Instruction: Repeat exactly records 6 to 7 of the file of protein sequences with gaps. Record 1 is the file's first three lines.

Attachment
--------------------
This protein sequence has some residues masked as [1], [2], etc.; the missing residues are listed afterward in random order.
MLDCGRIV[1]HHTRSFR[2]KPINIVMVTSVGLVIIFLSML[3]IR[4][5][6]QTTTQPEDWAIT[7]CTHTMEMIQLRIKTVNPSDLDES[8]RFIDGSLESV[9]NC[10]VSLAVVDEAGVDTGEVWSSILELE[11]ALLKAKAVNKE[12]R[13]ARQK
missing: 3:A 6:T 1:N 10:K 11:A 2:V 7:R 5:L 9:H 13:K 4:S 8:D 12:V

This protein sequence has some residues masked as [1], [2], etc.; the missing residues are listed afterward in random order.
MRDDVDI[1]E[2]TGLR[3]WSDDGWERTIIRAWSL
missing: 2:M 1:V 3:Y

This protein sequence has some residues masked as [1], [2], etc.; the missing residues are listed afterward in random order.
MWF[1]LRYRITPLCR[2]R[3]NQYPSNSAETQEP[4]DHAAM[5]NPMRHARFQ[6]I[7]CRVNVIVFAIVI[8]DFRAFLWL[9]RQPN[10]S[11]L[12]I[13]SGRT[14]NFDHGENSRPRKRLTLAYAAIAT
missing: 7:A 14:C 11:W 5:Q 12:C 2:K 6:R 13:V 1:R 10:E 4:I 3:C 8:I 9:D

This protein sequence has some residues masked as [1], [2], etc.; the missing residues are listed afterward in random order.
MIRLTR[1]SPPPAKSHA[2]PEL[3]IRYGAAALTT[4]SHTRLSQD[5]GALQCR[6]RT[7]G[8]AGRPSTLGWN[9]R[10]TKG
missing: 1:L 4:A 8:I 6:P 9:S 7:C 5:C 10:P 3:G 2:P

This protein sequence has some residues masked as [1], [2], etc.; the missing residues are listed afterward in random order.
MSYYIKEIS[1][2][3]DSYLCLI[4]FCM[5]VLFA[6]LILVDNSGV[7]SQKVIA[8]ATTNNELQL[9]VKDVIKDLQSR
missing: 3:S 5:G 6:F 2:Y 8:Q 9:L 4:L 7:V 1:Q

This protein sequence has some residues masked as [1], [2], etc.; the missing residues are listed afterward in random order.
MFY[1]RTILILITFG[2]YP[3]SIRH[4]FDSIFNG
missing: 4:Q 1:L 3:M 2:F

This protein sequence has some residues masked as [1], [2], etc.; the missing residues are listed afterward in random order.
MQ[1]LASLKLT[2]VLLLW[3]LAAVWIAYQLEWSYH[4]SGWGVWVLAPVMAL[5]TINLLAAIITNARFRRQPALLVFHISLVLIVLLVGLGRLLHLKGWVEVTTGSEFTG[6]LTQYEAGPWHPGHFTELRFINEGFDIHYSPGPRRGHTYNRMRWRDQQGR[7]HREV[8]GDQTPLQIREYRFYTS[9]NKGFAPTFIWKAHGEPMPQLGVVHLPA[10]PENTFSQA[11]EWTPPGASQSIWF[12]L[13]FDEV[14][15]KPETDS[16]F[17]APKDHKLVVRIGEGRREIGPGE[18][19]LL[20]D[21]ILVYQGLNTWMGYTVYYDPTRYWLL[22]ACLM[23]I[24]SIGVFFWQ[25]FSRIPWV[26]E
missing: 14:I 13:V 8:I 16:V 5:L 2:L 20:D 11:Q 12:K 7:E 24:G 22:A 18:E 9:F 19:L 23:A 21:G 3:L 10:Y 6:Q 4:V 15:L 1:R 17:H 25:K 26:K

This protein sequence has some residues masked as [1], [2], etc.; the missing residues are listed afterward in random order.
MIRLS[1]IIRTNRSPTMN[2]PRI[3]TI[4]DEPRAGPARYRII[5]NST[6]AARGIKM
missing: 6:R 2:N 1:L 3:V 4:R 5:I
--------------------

This protein sequence has some residues masked as [1], [2], etc.; the missing residues are listed afterward in random order.
MFY[1]RTILILITFG[2]YP[3]SIRH[4]FDSIFNG
missing: 4:Q 1:L 3:M 2:F

This protein sequence has some residues masked as [1], [2], etc.; the missing residues are listed afterward in random order.
MQ[1]LASLKLT[2]VLLLW[3]LAAVWIAYQLEWSYH[4]SGWGVWVLAPVMAL[5]TINLLAAIITNARFRRQPALLVFHISLVLIVLLVGLGRLLHLKGWVEVTTGSEFTG[6]LTQYEAGPWHPGHFTELRFINEGFDIHYSPGPRRGHTYNRMRWRDQQGR[7]HREV[8]GDQTPLQIREYRFYTS[9]NKGFAPTFIWKAHGEPMPQLGVVHLPA[10]PENTFSQA[11]EWTPPGASQSIWF[12]L[13]FDEV[14][15]KPETDS[16]F[17]APKDHKLVVRIGEGRREIGPGE[18][19]LL[20]D[21]ILVYQGLNTWMGYTVYYDPTRYWLL[22]ACLM[23]I[24]SIGVFFWQ[25]FSRIPWV[26]E
missing: 14:I 13:V 8:I 16:V 5:L 2:L 20:D 11:Q 12:K 7:E 24:G 22:A 18:E 9:F 19:L 23:A 21:G 3:L 10:Y 6:Q 4:V 15:L 1:R 17:H 25:K 26:K